If you purchase these in person, especially if you’re going for the cheaper sort of grip only to cushion the pencil/pen, take the pencils intended for the grip shopping with you. I say this because I bought a pack of cheap-ish pencil grips and discovered that they don’t fit my standard student-grade-sized colour pencils, or my Derwents … or any pen/pencil I own, in fact. As someone who needs pencil grips to enlarge the size of my pencils (when I can use a pencil, that is), I was very disappointed to discover that something marketed for “any pencil” was too oversized to be useful for anything I needed to bulk up.

You may also need to look at grips that are as long as possible or can be stacked up the pencil: most of them are (given the wrong way I hold a pencil) just so short that my thumb and pointer finger rest on it but it isn’t long enough to cushion where the pen or pencil rubs hard against my fourth finger (where I have my big, annoying callous, in point of fact). Depending on the size of your hand and how you hold the pencil, be prepared to buy enough grips to stack them.

There’s quite a wide selection of grips on The Therapy Shoppe, so much so it’s worth browsing their entire handwriting section. Note that most of these are short grips.

(Aussies will find much the same selection on Skillbuilders and Pencil Grips Plus. UK folks might like to check out The Dyslexia Shop.)

If you’re like me and your callouses are coming from your inability to correctly hold the pen, and you actually have a need to use a pen or pencil on a regular basis, you might want to look at the Solo or Grotto pencil grips, as they’re designed to put your fingers in the right position.

If your grip isn’t the problem, and you’re just after cushioning, the first thing you might want to try is wrapping the lower third of your pencil in a kneadable eraser. (I’ve seen them in Officeworks, the art sections of good dollar shops, art stores.) They’re soft, they’re not too sticky and you can make it long enough and as thin or thick as you like. Even if this isn’t long-term workable, moulding the eraser to suit your hand should teach you something about the kind of shape and length you’re looking for in your grips, so I consider it worth doing for this reason alone. I do this when I really have to use a regular-size pen or pencil (thin pens and pencils are so bad on my hands) and it does help.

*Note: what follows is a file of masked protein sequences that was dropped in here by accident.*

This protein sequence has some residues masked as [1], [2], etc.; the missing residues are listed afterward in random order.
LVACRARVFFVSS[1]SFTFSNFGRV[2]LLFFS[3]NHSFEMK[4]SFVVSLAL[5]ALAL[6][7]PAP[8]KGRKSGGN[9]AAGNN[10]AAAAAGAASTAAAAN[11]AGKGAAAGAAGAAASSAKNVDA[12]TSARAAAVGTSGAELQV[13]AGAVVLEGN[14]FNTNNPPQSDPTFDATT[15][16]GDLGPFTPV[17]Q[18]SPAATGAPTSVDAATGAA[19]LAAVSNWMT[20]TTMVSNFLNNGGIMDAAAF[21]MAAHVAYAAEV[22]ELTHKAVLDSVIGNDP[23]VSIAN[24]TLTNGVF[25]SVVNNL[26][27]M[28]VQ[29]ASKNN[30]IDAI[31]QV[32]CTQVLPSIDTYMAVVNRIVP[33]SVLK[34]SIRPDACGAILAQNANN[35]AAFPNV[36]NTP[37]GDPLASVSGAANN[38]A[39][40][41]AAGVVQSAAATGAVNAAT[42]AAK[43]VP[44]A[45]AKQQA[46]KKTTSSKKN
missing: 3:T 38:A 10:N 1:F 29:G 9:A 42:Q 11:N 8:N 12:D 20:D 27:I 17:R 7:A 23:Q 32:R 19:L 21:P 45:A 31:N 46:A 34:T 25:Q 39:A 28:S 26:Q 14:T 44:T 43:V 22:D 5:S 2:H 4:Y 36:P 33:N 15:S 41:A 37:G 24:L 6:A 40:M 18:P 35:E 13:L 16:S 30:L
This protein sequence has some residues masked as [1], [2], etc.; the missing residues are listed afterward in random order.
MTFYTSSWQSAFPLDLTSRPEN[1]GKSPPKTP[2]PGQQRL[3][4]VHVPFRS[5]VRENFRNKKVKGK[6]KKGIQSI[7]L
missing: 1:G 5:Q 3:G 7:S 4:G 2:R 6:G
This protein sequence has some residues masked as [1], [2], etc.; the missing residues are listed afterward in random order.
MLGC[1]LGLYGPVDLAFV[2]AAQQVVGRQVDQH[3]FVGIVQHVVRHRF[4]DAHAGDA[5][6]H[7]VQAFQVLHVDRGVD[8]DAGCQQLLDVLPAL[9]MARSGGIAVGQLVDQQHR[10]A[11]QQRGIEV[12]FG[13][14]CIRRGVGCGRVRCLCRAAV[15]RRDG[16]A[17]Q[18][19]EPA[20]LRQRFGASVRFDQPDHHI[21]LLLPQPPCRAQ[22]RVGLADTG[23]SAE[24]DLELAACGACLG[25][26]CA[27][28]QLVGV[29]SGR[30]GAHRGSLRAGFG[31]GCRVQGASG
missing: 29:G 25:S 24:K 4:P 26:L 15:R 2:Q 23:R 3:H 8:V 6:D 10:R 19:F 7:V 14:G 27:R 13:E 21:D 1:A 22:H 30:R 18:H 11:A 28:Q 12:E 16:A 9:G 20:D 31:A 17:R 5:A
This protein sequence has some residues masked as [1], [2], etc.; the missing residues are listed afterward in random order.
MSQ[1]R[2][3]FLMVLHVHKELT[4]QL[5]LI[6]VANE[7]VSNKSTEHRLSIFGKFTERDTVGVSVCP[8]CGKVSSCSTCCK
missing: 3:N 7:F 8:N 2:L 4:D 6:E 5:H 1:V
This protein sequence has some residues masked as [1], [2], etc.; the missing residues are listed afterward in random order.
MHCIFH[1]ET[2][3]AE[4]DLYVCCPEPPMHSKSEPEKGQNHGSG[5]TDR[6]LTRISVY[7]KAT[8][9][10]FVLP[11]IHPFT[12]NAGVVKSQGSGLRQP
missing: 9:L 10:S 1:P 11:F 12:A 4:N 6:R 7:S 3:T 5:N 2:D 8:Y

If the callous is on your thumb or pointer finger, you might wish to look at the cushioning Jumbo Pencil Grip (will also help with correcting grip).

Ribbed Grips and Cushy Foam Grips are listed as designed to help folks with tight grips, so you might want to check these ones out, anon. Speaking from personal experience, holding things tightly, while a necessity for me to function, has wrecked hell on my hands. It might be better for you if you can learn to work the pencil with a less-tight grip.

Massager Grips are designed to be stacked as well as providing texture, and should be good for people like me who need a good third or half of the pencil covered.

I’m going to ask Mod Rainbow to chime in if they have suggestions that can more accurately fit your needs, anon, because they’re better than I am on the disability-aid side of this blog. If our followers can add their experiences and recommendations, I’d also be grateful, as it seems I have a lot to learn about this myself! I hope, though, anon, that this gives you somewhere, at least, to begin.

On picking:

Yesterday, I ended up coating a couple of $1 AUD K-Mart snake puzzles in two layers of PVA glue. You can use any cheap glue, just applied with a triangular makeup sponge (as this results in fewer strokes to get a good coverage over the plastic) with time for the layers to dry between coats. This took a few hours to finish, between various other goings on. Once the first puzzle had dried, I promptly peeled all the glue off one end because it was there crying out to be picked off the puzzle:

[image description: a black and white plastic snake puzzle made from alternating black and white plastic triangles interlocked together and string on a clear elastic cord. The snake is bent on a right angle halfway across and has three pieces tilted up at the left-hand end, one white piece bearing the upside-down number 08/16 in black type. Pieces of glue, forming a clear plastic membrane, are peeling away from the numbered pieces like a snake shedding its skin.]

It takes effort to prepare them all, so it’s best to do a few at once, but they are wonderful to pick at. Wonderful. The glue catches in the puzzle’s joints, so there’s large expanses to peel away over the flat sides of each connecting piece and the little shreds to scrape away in the joints. If you want something to pick that isn’t you and you’re not comfortable with putting glue or liquid latex directly on your own skin, I really cannot recommend this enough. It’s so stimmy, and for folks with dermatitis or other skin issues, better than painting glue or liquid latex directly on the skin.

It’d be easy to do this to Tangles, snake puzzles, serpent puzzles, massage balls - anything hard plastic that isn’t designed for going into one’s mouth. Picking away at the shreds of glue on the snake is one of the best stim experiences I’ve had in a while. Better than the spinner, even!

- Mod K.A.